Remember when you were young enough to say how you’d like to change or grow without feeling embarrassed at all? On the first Sunday in January, the kids in religious education set their intentions for the year, and I was delighted (as usual) with their honesty and their sweetness.
It was a Faith in Action Sunday, so the kids and helping adults were working on our Kids Care! blessing bags. These are ziplock gallon bags stuffed with a handwritten note from a child, personal care items, snacks, socks, gloves, water bottles, and other items meant to help out a person in need that families may encounter in Asheville. The work of creating and sharing these bags also helps families “take it home,” supporting them as they teach our children a valuable lesson about how our faith compels us to “choose to bless the world,” as theologian Rev. Rebecca Parker said. Rev. Lisa Bovee-Kemper joined our group and shared the story of The Good Samaritan, asking the kids to really consider “who is our neighbor?”
Then kids got to process the story and the Faith in Action activity by considering how they’d like to grow and change in the upcoming year. This is the second time we’ve done this exercise at the New Year, and it amazes me how focused and clear they are in this work. I know that not all of you can join us to experience firsthand how transformative and deep the faith development we do in RE can be (but I encourage more of you to take the time to do so)! In the spirit of bringing more of you into awareness of our work, here is a sample of the kind of faith development our children are doing in RE.
A tree on the wall provided the backdrop for our conversation about growing up from where we are planted, from our roots, and putting out branches, leaves, and fruit. Kids were asked how they want to change and grow in the upcoming year, and here are some of their responses. How many of these are what you would expect to hear from 5-10 year old children? How many are ways you would like to grow in the upcoming year?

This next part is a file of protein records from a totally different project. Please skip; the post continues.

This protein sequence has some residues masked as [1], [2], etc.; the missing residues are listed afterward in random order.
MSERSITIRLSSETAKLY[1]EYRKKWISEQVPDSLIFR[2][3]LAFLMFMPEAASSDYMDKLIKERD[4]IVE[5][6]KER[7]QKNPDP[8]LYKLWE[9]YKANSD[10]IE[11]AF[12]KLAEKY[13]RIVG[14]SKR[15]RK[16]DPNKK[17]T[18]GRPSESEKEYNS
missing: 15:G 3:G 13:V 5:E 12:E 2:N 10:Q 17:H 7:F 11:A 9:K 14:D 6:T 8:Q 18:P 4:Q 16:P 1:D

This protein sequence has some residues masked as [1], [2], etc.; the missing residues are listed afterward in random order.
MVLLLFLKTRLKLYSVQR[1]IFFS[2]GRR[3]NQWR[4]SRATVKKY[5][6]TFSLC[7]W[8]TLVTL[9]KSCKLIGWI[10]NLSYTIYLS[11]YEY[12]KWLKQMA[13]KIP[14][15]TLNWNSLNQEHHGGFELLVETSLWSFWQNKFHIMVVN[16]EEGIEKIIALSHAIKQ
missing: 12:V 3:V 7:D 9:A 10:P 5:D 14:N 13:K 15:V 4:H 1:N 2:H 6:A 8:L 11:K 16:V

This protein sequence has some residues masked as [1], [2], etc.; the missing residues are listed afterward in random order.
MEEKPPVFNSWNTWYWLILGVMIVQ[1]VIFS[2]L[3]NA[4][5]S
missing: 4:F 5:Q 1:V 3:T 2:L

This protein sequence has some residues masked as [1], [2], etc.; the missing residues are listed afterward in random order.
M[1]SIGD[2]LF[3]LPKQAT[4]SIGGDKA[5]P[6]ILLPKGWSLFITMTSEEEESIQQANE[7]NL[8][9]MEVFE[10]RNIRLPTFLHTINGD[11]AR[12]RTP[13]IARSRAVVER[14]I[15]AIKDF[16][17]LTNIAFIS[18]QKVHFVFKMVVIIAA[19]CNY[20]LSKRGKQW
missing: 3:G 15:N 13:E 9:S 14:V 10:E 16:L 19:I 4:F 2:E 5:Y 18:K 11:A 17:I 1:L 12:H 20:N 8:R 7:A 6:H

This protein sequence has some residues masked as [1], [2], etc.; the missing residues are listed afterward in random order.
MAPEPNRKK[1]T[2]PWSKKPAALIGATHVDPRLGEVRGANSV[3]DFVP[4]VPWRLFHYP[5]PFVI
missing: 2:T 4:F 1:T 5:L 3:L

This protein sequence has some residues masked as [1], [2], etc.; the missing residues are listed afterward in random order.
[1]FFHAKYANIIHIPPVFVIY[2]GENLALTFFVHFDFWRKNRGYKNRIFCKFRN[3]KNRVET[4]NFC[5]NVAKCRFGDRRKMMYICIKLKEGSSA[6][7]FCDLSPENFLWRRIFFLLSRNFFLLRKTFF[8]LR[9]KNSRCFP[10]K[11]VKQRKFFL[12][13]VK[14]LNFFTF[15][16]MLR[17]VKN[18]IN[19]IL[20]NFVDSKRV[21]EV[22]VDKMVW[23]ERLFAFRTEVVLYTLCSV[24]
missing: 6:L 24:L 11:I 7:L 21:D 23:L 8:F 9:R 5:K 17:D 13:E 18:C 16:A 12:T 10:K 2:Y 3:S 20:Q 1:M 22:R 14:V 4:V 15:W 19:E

- More play!
- I want to read more
- Not to fight with my sisters
- To help more people
- I will ‘lern’ more
- Climb a tree barefooted
- Smile more
- Eat less sugar
- Read more
- Don’t be mean
- Stop fighting with my brother
- I will help more
- I want to meditate
- I want to learn something new every day
- Playing more
- I want to be nicer
- I want to play outside more
Are these intentions that would be good for people of all ages?
One of my greatest hopes is that we will recognize that children and adults are not nearly as different as we sometimes like to think when it comes to faith development. James Fowler, faith stages researcher and thinker, said that we all move in a spiral through six stages of faith, coming back to the same lessons, stories, parables, challenges again and again as we grow more spiritually mature. Famously, UU Robert Fulghum said, “All I needed to know I learned in kindergarten,” and that’s what I am getting at: our children in RE already face the same spiritual, ethical, and moral issues as adults, in slightly different packaging. The difference, often, is that they are still willing to name how they want to change and grow. They feel safe enough and supported enough and good enough to be vulnerable and honest in their intention-setting. What could we adults learn from their teaching?